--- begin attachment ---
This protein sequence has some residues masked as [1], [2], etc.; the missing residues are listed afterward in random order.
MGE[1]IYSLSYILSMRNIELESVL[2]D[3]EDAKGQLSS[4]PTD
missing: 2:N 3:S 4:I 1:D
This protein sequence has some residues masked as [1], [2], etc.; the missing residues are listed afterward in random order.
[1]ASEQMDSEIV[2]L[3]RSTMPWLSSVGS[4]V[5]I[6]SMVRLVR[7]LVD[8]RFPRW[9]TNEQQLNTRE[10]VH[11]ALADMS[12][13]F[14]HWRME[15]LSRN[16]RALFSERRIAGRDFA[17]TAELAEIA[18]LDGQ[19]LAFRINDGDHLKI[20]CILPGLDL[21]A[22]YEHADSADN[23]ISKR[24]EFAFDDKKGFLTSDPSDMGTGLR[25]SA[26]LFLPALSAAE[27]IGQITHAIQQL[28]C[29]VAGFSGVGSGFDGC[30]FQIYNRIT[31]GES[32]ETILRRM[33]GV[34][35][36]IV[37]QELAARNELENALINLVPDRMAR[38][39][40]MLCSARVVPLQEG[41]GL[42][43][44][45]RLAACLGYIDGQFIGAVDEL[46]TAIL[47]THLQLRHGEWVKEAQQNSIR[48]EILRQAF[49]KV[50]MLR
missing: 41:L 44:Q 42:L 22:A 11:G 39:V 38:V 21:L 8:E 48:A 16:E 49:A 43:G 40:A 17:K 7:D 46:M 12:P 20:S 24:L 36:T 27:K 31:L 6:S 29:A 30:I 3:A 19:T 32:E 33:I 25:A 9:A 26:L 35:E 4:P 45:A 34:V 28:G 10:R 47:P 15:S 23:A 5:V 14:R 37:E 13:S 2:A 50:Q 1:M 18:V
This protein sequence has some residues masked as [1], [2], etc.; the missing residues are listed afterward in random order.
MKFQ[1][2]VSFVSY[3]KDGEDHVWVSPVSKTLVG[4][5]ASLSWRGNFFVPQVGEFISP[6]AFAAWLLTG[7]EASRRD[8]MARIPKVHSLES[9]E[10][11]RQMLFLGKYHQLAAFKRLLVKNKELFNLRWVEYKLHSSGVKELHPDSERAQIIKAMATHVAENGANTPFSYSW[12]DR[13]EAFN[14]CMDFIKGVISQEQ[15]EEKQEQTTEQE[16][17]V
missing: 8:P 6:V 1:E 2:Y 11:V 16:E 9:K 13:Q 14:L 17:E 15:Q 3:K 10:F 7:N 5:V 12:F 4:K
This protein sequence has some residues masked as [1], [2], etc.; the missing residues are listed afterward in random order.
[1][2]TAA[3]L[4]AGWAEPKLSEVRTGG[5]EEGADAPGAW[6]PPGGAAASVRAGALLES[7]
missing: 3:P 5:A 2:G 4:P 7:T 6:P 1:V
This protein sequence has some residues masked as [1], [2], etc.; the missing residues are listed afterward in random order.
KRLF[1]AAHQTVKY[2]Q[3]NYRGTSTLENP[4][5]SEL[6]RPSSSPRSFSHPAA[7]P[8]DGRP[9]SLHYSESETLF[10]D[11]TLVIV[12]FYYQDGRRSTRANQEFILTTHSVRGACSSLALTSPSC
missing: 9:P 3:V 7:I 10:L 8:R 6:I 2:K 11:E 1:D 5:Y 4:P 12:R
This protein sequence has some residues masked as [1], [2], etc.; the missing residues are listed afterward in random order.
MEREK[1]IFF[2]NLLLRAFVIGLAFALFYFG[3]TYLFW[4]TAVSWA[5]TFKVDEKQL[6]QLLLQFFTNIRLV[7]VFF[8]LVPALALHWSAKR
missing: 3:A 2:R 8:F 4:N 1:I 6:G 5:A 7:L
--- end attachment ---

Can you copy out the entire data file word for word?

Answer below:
This protein sequence has some residues masked as [1], [2], etc.; the missing residues are listed afterward in random order.
MGE[1]IYSLSYILSMRNIELESVL[2]D[3]EDAKGQLSS[4]PTD
missing: 2:N 3:S 4:I 1:D
This protein sequence has some residues masked as [1], [2], etc.; the missing residues are listed afterward in random order.
[1]ASEQMDSEIV[2]L[3]RSTMPWLSSVGS[4]V[5]I[6]SMVRLVR[7]LVD[8]RFPRW[9]TNEQQLNTRE[10]VH[11]ALADMS[12][13]F[14]HWRME[15]LSRN[16]RALFSERRIAGRDFA[17]TAELAEIA[18]LDGQ[19]LAFRINDGDHLKI[20]CILPGLDL[21]A[22]YEHADSADN[23]ISKR[24]EFAFDDKKGFLTSDPSDMGTGLR[25]SA[26]LFLPALSAAE[27]IGQITHAIQQL[28]C[29]VAGFSGVGSGFDGC[30]FQIYNRIT[31]GES[32]ETILRRM[33]GV[34][35][36]IV[37]QELAARNELENALINLVPDRMAR[38][39][40]MLCSARVVPLQEG[41]GL[42][43][44][45]RLAACLGYIDGQFIGAVDEL[46]TAIL[47]THLQLRHGEWVKEAQQNSIR[48]EILRQAF[49]KV[50]MLR
missing: 41:L 44:Q 42:L 22:A 11:G 39:V 38:V 21:L 8:E 48:A 16:E 49:A 43:G 40:A 17:K 7:D 46:M 12:P 20:S 24:L 36:T 27:K 31:L 6:S 29:A 30:I 3:A 19:T 32:E 33:I 25:A 9:A 26:L 35:E 4:P 45:A 34:V 28:G 10:R 47:P 15:S 23:A 5:V 14:R 37:E 13:S 2:A 50:Q 1:M 18:V
This protein sequence has some residues masked as [1], [2], etc.; the missing residues are listed afterward in random order.
MKFQ[1][2]VSFVSY[3]KDGEDHVWVSPVSKTLVG[4][5]ASLSWRGNFFVPQVGEFISP[6]AFAAWLLTG[7]EASRRD[8]MARIPKVHSLES[9]E[10][11]RQMLFLGKYHQLAAFKRLLVKNKELFNLRWVEYKLHSSGVKELHPDSERAQIIKAMATHVAENGANTPFSYSW[12]DR[13]EAFN[14]CMDFIKGVISQEQ[15]EEKQEQTTEQE[16][17]V
missing: 8:P 6:V 1:E 2:Y 11:V 16:E 9:K 13:Q 14:L 17:E 15:Q 3:K 10:F 7:N 5:V 12:F 4:K
This protein sequence has some residues masked as [1], [2], etc.; the missing residues are listed afterward in random order.
[1][2]TAA[3]L[4]AGWAEPKLSEVRTGG[5]EEGADAPGAW[6]PPGGAAASVRAGALLES[7]
missing: 3:P 5:A 2:G 4:P 7:T 6:P 1:V
This protein sequence has some residues masked as [1], [2], etc.; the missing residues are listed afterward in random order.
KRLF[1]AAHQTVKY[2]Q[3]NYRGTSTLENP[4][5]SEL[6]RPSSSPRSFSHPAA[7]P[8]DGRP[9]SLHYSESETLF[10]D[11]TLVIV[12]FYYQDGRRSTRANQEFILTTHSVRGACSSLALTSPSC
missing: 9:P 3:V 7:I 10:L 8:R 6:I 2:K 11:E 1:D 5:Y 4:P 12:R
This protein sequence has some residues masked as [1], [2], etc.; the missing residues are listed afterward in random order.
MEREK[1]IFF[2]NLLLRAFVIGLAFALFYFG[3]TYLFW[4]TAVSWA[5]TFKVDEKQL[6]QLLLQFFTNIRLV[7]VFF[8]LVPALALHWSAKR
missing: 3:A 2:R 8:F 4:N 1:I 6:G 5:A 7:L